Author: Chris Davidoff
Assignment: Clouds First
Cloud Type: 1) Altocumulus 2) Altostratus
Location: Boulder, Colorado – Looking over ‘Lost Gulch’
In this first cloud assignment, I captured a time lapse of what I believe to be a Foehn cloud system developing over the front range. The clouds were turning into altocumulus and altostratus as time went on. I shot this at Lost Gulch, just 15 minutes up baseline road here in Boulder,CO. Originally, I was facing west and was shooting a time lapse of Altostratus clouds. It wasn’t very interesting and I kept looking over a very cool development happening to the north. Eventually I caved into changing my camera direction and began a new time lapse that focused on this new Foehn cloud wall.
These time lapses were taken at a place called Lost Gulch. Lost Gulch is a beautiful location just up ‘Baseline’, here in Boulder, CO. It overlooks a grand valley to the west, and to the north you can see start of the Rocky Mountains. This is where the first time lapse in the video takes place, looking over that first set of mountains (North). My camera was angled at a 20 degree angle to capture this. It was a gorgeous end-of-summer day, between the times of 1-4pm.
Below is the SkewT plot for the day I shot these clouds: (pulled from University of Wyoming)
(pulled from www.weatherunderground.com)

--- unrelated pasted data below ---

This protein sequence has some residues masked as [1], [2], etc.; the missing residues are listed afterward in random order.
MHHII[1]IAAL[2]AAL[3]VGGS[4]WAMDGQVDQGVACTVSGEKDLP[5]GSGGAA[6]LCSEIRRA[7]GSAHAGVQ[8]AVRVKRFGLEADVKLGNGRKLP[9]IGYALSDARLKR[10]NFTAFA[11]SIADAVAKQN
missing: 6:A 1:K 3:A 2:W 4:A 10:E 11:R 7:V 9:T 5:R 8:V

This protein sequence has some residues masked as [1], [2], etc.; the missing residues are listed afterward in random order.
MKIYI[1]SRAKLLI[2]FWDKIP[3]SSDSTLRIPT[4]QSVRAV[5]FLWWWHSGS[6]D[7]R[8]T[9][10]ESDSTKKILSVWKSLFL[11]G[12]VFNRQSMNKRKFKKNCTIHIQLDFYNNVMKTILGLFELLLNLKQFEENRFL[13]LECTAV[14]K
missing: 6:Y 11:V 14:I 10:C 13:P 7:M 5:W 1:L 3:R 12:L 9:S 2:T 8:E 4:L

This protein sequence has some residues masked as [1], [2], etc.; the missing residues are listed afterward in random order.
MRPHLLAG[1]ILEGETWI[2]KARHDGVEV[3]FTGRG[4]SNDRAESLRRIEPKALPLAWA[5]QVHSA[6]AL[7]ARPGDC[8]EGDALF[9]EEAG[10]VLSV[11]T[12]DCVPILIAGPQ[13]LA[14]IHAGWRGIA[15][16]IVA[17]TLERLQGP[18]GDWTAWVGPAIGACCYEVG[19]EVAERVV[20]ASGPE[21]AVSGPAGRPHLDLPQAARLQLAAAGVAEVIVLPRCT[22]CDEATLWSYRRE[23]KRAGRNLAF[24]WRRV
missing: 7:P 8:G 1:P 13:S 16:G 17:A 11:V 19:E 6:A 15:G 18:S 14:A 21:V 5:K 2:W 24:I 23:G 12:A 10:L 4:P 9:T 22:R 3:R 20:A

The first half of the video has clouds at ~10,000ft. The 2nd half are more towards ~15,000ft judging by the SkewT. The atmosphere was pretty stable so there were no thunderstorms building either. It’s pretty hard to use sounding data to predict weather over the mountains, because the mountains themselves cause a great deal of disturbance in the atmosphere. This is why we can see so much activity accruing over the mountain. You can’t see it, but just to the east (over the plains) it was all sun. Regardless, the sounding data seems to have accurately depicted the height in which the clouds were at which is really cool.
The time lapse spans about 2 miles on the horizon. The clouds themselves were about 3 miles away. My camera and image specs were as follows:
- D850 (digital)
- ISO 64
- Shutter speed 1/1250
- 4000×3000 pixel resolution
I created the timelapse by using the electronic shutter mode on my camera. This allowed me to take thousands of photos without wearing down the physical shutter. All of these photos were imported into a program called ‘Machspeed’ which allowed me to string the photos together into a video. From there, I imported the videos into ‘Davinci Resolve 15’ which is a wonderful and free video editing program. I browsed for free stock music and eventually came up with what you see in the video. If I did it again, I would use a different timelapse-ing programing because it kept compressing my photos and making it look pixelated.
In the end I was mostly happy with my video. There are a few frustrations. The 1st shot in the video was actually captured last. This was because I originally started with the 2nd shot, hoping something interesting would happen. After 1.5 hours, nothing cool had developed, yet there was an interesting system happening to the north (the 1st shot). Eventually I moved the camera, but I then didn’t have enough time to get the length of video that I had wanted. Otherwise, I thought my timing was good and showed the evolution of the clouds well.